Which is a rallying cry for her supporters to make her #1 not November 20 but November 6 (thus making the prolonged race a bit shorter than expected).
And if she isn't? Well, she removed an obstacle for many who hesitated joining her side. So, if she's not #1, she can still gel a bunch of candicacies and lock the vote, making sure the party machine answers to someone who supports her ideas.
And an example of confidence, not weakness. Her statement kind of implies she's close enough to #1 already, doesn't it?

Unknown said...

I'm sorry, but I'm having a hard time following your logic. What exactly is Mme Royal's "side" without Mme Royal? How do her ideas differ from the others? If she can't prevail, who will be her "representative?" And which party members, unwilling to accept Royal as party leader, would want her designated representative, protégé, and--to use the language of the Ancien Régime--"créature" in her place? It makes no sense to me. What you get with Royal is a charismatic leader with proven appeal, up to a point, outside the party. But you get no distinctive policy mix or set of ideas. Either you want the personality or you don't. If you don't, if the party doesn't, then she has no claim to lead it, whether personally or through a representative.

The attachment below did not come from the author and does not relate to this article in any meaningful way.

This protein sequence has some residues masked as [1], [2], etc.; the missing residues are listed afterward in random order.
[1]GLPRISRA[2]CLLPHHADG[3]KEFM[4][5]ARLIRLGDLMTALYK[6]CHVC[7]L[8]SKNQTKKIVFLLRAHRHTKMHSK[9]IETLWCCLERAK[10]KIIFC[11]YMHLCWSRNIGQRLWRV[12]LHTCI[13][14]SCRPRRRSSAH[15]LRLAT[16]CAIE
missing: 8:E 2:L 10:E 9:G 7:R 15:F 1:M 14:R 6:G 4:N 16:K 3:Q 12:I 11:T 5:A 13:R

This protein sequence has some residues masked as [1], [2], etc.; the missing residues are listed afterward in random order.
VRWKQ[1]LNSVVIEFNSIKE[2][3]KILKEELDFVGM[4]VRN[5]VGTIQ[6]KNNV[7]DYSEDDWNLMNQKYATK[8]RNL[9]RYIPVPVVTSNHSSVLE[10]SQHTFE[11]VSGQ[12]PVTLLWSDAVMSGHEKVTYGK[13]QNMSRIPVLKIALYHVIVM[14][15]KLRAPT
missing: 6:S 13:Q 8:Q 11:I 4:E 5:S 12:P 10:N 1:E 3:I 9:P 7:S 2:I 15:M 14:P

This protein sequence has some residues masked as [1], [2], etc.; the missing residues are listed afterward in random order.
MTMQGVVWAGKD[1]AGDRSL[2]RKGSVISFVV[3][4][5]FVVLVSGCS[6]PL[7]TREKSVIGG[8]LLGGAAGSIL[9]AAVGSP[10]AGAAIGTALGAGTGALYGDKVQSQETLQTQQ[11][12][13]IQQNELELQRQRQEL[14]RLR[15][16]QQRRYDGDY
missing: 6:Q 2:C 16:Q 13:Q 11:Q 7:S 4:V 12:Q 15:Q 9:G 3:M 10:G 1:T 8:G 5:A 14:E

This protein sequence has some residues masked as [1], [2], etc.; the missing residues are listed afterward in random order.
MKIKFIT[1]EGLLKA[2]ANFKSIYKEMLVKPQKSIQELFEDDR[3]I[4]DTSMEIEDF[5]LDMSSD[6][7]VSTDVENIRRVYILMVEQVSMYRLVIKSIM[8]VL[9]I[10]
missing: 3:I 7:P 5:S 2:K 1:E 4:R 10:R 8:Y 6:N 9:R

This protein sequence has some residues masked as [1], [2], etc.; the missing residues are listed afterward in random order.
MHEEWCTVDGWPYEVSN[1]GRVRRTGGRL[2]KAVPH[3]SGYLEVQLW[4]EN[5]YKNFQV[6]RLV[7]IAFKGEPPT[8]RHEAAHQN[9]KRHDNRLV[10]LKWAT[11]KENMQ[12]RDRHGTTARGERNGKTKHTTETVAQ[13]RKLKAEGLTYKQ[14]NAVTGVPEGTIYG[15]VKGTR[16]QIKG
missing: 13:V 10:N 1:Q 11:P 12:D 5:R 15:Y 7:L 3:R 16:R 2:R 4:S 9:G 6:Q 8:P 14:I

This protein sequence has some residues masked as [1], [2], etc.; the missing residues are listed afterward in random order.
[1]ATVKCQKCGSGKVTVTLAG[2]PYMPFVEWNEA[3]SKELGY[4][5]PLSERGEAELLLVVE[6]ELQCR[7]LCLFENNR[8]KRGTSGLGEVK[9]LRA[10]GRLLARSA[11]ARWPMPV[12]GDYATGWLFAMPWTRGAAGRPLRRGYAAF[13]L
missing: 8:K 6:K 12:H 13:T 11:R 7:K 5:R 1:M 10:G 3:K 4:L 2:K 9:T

Anonymous said...

Charismatic? OK. Proven appeal? Well, OK again, but not enough -- not enough to beat Sarkozy, the most polarizing candidate in a long time. Not even enough it turns out to emerge as party leader. Richard Nixon's temporary departure from the scene after losing in CA is what came to mind as I heard her "magnanimous" offer to step aside. The parallel is admittedly tortured, but it came to mind anyway because she, like Nixon, seems driven by cold ambition and is more divisive than charismatic. Who else could give Martine Aubry a political future?

Unknown said...

Yes, I agree. I meant my remarks to be critical of Royal. Her appeal is insufficient, and her personal charisma can do nothing if she steps aside.

Anonymous said...

I do follow the logic.
However, things are more complex than "Either you want the personality or you don't."